NBA Draft lottery explained: How it works, why it exists, and lottery odds

NBA Draft lottery
The NBA Draft lottery is an important date. Photo from CBS Sports.

Every year, the NBA conducts a lottery to determine the order of picks in the NBA draft. The 14 teams that did not make the playoffs will participate in the lottery.

The NBA draft lottery odds are based on the win-loss record of participating teams. The three teams who have the worst regular-season records will each get a 14% chance of winning the lottery.

Now, let’s go a deeper dive into explaining the NBA draft lottery—how it works, why it exists, and what are the lottery odds.

How does the NBA draft lottery work?

There are 14 ping pong balls labelled with numbers 1-14 which will be placed in a lottery machine.

During the event proper, the lottery machine will draw four out of the 14 balls and arrive to a combination. The team that has that combination will receive the No. 1 pick, and so on.

Before the lottery, all participating teams are assigned combinations (out of the 1001 possible combinations). The number of combinations that a team gets depends on their win-loss record in the regular season. The lower the record, the higher the odds.

In addition, the team with the worst overall record will drop no lower than 5th in the draft order.

Once the draw is finished, the results are sealed into envelopes. These will be taken to ESPN’s broadcast stage with Deputy Commissioner and Chief Operating Officer, Mark Tatum. He will announce the lottery results live—starting from the 14th. Team representatives will also join the event virtually.


Why does the NBA have a draft lottery?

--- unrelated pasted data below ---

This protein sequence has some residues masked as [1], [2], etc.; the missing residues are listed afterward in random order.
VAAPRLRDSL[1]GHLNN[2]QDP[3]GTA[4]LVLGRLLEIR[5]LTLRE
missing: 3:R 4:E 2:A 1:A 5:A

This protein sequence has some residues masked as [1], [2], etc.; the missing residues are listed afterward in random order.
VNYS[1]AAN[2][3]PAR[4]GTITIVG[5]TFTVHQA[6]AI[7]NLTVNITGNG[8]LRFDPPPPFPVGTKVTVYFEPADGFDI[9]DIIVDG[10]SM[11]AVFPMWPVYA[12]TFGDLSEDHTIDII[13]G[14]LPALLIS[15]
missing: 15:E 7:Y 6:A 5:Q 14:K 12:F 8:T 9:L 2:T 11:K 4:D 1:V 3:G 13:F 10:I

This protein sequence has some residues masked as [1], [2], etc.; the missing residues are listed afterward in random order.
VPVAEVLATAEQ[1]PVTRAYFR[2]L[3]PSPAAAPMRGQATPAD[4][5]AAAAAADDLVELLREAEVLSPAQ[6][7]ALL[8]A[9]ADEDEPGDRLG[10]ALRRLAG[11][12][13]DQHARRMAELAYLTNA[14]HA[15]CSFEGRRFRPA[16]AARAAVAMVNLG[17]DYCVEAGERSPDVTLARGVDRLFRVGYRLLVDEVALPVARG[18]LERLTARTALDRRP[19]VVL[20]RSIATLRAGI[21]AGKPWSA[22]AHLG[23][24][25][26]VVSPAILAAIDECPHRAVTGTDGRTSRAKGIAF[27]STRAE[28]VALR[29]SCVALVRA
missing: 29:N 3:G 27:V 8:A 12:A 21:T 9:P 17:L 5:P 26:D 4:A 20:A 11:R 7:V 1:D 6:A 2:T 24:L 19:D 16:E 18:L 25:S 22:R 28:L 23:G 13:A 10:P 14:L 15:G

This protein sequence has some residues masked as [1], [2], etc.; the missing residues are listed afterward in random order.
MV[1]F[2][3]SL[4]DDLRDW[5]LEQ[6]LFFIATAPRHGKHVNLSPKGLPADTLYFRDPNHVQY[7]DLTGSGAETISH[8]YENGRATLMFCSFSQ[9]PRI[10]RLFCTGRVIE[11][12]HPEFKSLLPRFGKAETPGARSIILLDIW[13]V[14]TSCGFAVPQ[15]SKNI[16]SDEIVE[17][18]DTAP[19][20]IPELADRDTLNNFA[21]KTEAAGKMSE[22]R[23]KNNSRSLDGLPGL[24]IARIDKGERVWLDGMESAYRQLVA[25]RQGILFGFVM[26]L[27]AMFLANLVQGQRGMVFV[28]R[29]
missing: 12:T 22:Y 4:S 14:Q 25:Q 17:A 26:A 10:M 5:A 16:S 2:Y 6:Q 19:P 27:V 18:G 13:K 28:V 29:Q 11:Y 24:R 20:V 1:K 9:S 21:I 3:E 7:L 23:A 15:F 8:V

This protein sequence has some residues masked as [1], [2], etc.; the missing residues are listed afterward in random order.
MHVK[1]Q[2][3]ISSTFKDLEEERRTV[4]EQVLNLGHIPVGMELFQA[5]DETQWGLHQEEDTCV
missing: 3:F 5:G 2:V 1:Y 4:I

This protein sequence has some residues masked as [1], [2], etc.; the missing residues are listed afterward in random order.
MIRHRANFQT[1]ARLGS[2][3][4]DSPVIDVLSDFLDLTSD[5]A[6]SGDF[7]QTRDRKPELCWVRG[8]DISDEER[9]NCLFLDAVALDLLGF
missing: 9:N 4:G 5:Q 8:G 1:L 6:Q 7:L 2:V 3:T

There are a bunch of talented players who declare for the NBA draft. Teams are always on the lookout for a possible generational talent like Zion Williamson. One winning draft pick could spell multiple championships for their team. Thus, it perfectly makes sense for teams to covet those talented players.

Back then, the NBA used a traditional bottom-to-top draft order. This draft order proved to be advantageous for tanking teams. Teams purposely lose games to have the worst record in the league to secure the first overall pick. The NBA then proposed a draft lottery system to make sure that teams won’t purposely lose games to get a high draft pick.

Over time, the NBA draft lottery has improved to address tanking better. The worst team isn’t guaranteed the first pick in the draft anymore. Although highly unlikely, you can be the worst team in the league but still get the 5th pick in the lottery.

What are the NBA Draft lottery odds?

In 2019, the NBA Board of Governors approved changes to the draft lottery system. The three worst regular-season records will each have a 14% chance of winning the lottery. Before the change, the worst team had a 25% chance of winning the lottery, the second-worst had 19.9%, and the third-worst had 15.6%.

As you can see, the odds were lowered and evenly dispersed to the three worst teams. The change made tanking more unattractive.

The NBA draft lottery odds for each team this year are:

Rockets – 140 combinations, 14%

Pistons – 140 combinations, 14%

Magic – 140 combinations, 14%

Thunder – 115 combinations, 11.5%

Cavaliers – 115 combinations, 11.5%

Timberwolves – 90 combinations, 9.0%

Raptors – 75 combinations, 7.5%

Bulls – 45 combinations, 4.5%

Kings – 45 combinations, 4.5%

Pelicans – 45 combinations, 4.5%

Hornets – 18 combinations, 1.8%

Spurs – 17 combinations, 1.7%

Pacers – 10 combinations, 1.0%

Warriors – 5 combinations, 0.5%

What’s the benefit of the lottery?

The benefit of the NBA draft lottery is to prevent teams from purposely tanking and to keep the games competitive.

Teams have to stay competitive at least since the odds are lowered and evenly dispersed. Having the worst win-loss record doesn’t guarantee a team from getting the first overall pick.

This will also avoid turning off fans since the games are competitive and entertaining.

Needless to say, the NBA draft lottery odds are now better compared to before.

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About Jeremy Mallari 71 Articles
Jeremy lives and breathes basketball. He's an avid NBA fan for almost a decade now.

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